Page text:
Catalyst 6.11 - Caught in the CrossFire

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Catalyst 6.11 - Caught in the CrossFire
Test Setup and Crossfire Testing

Product(s): Crucial X1900XTXX1900GT
Provided By: Crucial
Price: ~$399USD, $219USD


On November 15, 2006 ATi released the Catalyst 6.11 drivers for their Radeon series of Graphics Cards.  This was primarily a bug-fix driver as the only major performance improvement was with Call of Duty 2 at high resolutions with Crossfire and 4xAA enabled.  Among the usual long list of bug fixes was the addition of Crossfire support for "any combination of Radeon® X1900 and X1950 installed in a system running either the Windows XP or Windows XP Professional x64 Edition operating system."  This intrigued us as we have a couple of X1900 graphics cards around the bench and have recently acquired an MSI 975X Platinum Motherboard which we recently reviewed over here.  Although we don't have matching cards, the release notes stated that we have the ability to mix and match X1900 and X1950 cards on the same system.  Thus begins out brief look at CrossFire performance when using an X1900XTX and an X1900GT in the same system.

In The CrossFire:

This article is not meant to be a be-all, end-all CrossFire analysis.  This is merely a quick look to see how software based CrossFire works (if it works) and what advantages there are to this setup.  Before we go any farther, let's take a look at the specs of the two cards we've got on the bench.


ATi X1900XTX & X1900GT Quick Specs
Vertex Shader Engines
Textures / Clock
Pixel Shader Engines
Core Speed
MTexels / sec
Memory Speed
Memory Bandwidth

X1900 XTX
10400 MTexels/s
775MHz (1550DDR)

X1900 GT
6900 MTexels/s
600MHz (1200DDR)
eVGA 7950GX2
8 x 2
24 x 2
24 x 2
24000 MTexels/s
600MHz (1200DDR)


As you can see above, the specs of the two cards don't exactly line up.  According to ATI, both cards will keep running at their stock speeds, but the X1900XTX will only run with 12 pipelines and therefore 36 shader engines like the X1900GT.  We'll cover a few more thoughts as we cover the Crossfire FAQ below.  We'll only cover a few of the popular questions below.  If you want to read the entire FAQ, head over here.

4. What is the difference between CrossFire Ready graphics cards and CrossFire Edition graphics cards?

  • CrossFire Edition graphics cards include a “compositing engine” chip on-board. This chip takes the partially rendered image from the CrossFire Ready graphics card, and merges it with the partially rendered image from the CrossFire Edition graphics card. The result is a complete frame rendered at up to twice the performance of a single graphics card.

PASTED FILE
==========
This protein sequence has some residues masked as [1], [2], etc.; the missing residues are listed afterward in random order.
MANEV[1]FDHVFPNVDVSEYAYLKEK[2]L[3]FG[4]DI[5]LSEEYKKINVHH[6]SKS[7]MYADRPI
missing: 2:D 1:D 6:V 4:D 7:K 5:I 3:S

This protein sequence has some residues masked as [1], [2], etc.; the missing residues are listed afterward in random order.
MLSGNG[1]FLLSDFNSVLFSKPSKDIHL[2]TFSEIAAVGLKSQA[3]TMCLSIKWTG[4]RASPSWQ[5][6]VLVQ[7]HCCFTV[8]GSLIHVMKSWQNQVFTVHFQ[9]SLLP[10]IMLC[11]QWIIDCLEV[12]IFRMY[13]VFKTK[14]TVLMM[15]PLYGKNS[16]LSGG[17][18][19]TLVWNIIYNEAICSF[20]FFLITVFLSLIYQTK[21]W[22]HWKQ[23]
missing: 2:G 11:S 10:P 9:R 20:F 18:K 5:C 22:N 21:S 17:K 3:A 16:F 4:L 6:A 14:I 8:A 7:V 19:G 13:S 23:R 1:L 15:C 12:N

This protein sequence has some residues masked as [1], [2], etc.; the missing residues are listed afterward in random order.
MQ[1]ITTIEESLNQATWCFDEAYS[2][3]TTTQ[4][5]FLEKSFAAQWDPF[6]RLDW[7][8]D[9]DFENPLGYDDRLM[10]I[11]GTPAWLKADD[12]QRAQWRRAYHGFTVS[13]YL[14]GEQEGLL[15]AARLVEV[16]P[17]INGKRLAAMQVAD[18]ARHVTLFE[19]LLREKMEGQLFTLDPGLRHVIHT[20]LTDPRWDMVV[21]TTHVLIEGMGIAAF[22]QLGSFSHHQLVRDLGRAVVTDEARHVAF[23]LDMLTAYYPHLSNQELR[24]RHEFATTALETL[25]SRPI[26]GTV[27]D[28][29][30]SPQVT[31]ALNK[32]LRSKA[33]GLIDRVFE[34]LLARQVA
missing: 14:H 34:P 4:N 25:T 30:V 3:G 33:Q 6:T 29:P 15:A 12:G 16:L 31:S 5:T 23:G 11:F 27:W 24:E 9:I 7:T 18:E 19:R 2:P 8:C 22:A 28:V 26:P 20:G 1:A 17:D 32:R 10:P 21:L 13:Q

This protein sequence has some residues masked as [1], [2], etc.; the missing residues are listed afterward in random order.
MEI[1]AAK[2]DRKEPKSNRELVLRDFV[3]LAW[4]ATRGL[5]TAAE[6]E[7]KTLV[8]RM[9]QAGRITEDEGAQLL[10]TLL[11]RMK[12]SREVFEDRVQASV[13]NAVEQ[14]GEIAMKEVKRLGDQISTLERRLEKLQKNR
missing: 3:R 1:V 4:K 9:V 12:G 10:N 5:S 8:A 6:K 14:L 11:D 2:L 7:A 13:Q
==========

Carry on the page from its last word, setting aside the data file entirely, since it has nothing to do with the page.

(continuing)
• Current high performance pairs require a CrossFire Edition graphics card and a compatible standard Radeon (CrossFire Ready) graphics card from the same series.
  • The new ATI Radeon X1950 PRO and X1650 XT cards use an internal CrossFire Interconnect.
  • Other configurations have two CrossFire Ready cards enabled by software.

6. What happens when you pair a 12-pipe CrossFire Edition card with a 16-pipe card?

  • In this scenario both cards will operate as 12-pipe cards while in CrossFire mode.

7. What happens when your CrossFire Edition card and and a compatible standard Radeon (CrossFire Ready) graphics card have different clock speeds?

  • Both cards will continue to operate at their individual clock speeds. Ideal performance is gained by properly matching cards.

13. How are the two graphics cards connected on a CrossFire system?

  • CrossFire Edition and compatible CrossFire ready cards are connected by an external cable. The cable is attached from the CrossFire ready card’s DVI connector to the CrossFire Edition high density input connector (DMS). The compositing engine combines the result of both cards to output a complete image.
  • Radeon X1950 Pro and X1650 XT cards use an all new, high-bandwidth internal CrossFire Interconnect for two way communication.
  • Certain CrossFire Ready cards do not require an external connector, just a compatible second card. CrossFire mode is then enabled via software and the cards communicate over the high speed PCI Express® bus on the motherboard.

On the next page we'll cover the test system, enabling CrossFire support and run some performance numbers.